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A.Word.A.Daywith Anu Garg
Etymologists are linguistic Sherlock Holmeses. They track down a word’s history to find out its travel through time. A word might take a circuitous path, winding through many languages before reaching its current stop. An example is the word mandarin, which started from Sanskrit with layovers in Hindi, Malay, and Portuguese before reaching English.
But there are many words for which we’ve come empty-handed in our search for their origins. We know what these words mean, we have usage examples from the past, but where these words came from, how they were coined, who coined them, it’s all a big mystery. But that doesn’t prevent us from enjoying (and employing) them.
This week we’ll meet five words that are here, their past unknown.
noun: Check; stop (used in the phrase “to put the kibosh on”).
Origin unknown. Various origins (Yiddish, Hebrew, and Irish) have been proposed, but supporting evidence is lacking in each case. Earliest documented use: 1836.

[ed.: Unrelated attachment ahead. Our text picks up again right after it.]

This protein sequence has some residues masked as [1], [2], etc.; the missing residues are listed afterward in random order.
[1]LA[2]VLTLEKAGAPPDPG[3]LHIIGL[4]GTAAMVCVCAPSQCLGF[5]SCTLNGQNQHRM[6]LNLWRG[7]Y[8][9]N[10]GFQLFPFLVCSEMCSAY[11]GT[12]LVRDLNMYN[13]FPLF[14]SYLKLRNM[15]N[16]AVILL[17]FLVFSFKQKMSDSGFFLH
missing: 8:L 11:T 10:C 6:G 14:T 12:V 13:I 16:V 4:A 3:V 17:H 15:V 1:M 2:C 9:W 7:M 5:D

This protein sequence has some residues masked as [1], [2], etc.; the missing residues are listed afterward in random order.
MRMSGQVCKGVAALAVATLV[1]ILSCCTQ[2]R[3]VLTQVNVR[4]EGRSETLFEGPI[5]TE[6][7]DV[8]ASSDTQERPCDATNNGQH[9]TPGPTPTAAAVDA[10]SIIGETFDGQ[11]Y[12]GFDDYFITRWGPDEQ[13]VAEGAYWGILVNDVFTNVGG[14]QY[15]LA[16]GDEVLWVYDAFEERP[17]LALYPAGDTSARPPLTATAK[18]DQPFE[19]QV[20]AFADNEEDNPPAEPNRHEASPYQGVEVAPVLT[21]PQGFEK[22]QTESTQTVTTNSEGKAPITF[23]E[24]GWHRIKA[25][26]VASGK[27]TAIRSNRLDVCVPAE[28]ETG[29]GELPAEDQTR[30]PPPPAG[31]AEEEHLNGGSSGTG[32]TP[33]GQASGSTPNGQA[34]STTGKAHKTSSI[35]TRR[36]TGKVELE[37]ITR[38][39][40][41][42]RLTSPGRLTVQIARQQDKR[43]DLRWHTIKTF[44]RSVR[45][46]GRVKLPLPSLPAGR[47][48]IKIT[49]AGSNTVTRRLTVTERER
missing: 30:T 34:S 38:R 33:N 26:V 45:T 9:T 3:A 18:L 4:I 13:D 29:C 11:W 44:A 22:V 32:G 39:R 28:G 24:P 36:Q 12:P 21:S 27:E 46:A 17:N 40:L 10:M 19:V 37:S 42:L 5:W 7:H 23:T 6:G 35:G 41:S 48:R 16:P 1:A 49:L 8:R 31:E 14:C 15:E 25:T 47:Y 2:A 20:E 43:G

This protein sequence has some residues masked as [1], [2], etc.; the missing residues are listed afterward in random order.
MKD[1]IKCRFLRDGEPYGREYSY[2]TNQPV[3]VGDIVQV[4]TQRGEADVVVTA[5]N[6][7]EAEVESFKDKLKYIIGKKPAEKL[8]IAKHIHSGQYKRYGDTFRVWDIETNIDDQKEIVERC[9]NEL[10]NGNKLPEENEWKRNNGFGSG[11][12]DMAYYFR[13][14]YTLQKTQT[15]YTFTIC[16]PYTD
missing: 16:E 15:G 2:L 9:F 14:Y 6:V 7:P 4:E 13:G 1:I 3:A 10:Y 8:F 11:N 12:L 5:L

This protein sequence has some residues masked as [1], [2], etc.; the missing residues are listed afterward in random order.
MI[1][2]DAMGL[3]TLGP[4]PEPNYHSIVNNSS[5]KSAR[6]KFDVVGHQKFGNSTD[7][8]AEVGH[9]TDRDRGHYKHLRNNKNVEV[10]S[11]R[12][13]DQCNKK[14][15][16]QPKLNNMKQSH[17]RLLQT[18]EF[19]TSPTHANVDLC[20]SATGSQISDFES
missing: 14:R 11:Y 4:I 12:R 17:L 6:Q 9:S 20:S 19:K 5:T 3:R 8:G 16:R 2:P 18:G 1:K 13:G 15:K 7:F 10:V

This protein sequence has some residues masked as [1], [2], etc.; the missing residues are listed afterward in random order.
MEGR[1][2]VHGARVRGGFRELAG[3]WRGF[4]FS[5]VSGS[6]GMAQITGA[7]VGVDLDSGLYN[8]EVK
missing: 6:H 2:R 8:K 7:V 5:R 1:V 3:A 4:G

“Not content with taking a bulldozer to the European Union, Mrs May seems hell-bent on putting the kibosh on an agreement that is crucial to protecting our national and international commitment to human rights.”
Garry Scott; May’s Move Would Threaten Human Rights Across Globe; The Herald (Glasgow, Scotland); Jan 6, 2017.
See more usage examples of kibosh in Vocabulary.com’s dictionary.
A THOUGHT FOR TODAY:A man who lies to himself, and believes his own lies, becomes unable to recognize truth, either in himself or in anyone else, and he ends up losing respect for himself and for others. -Fyodor Dostoevsky, novelist (1821-1881)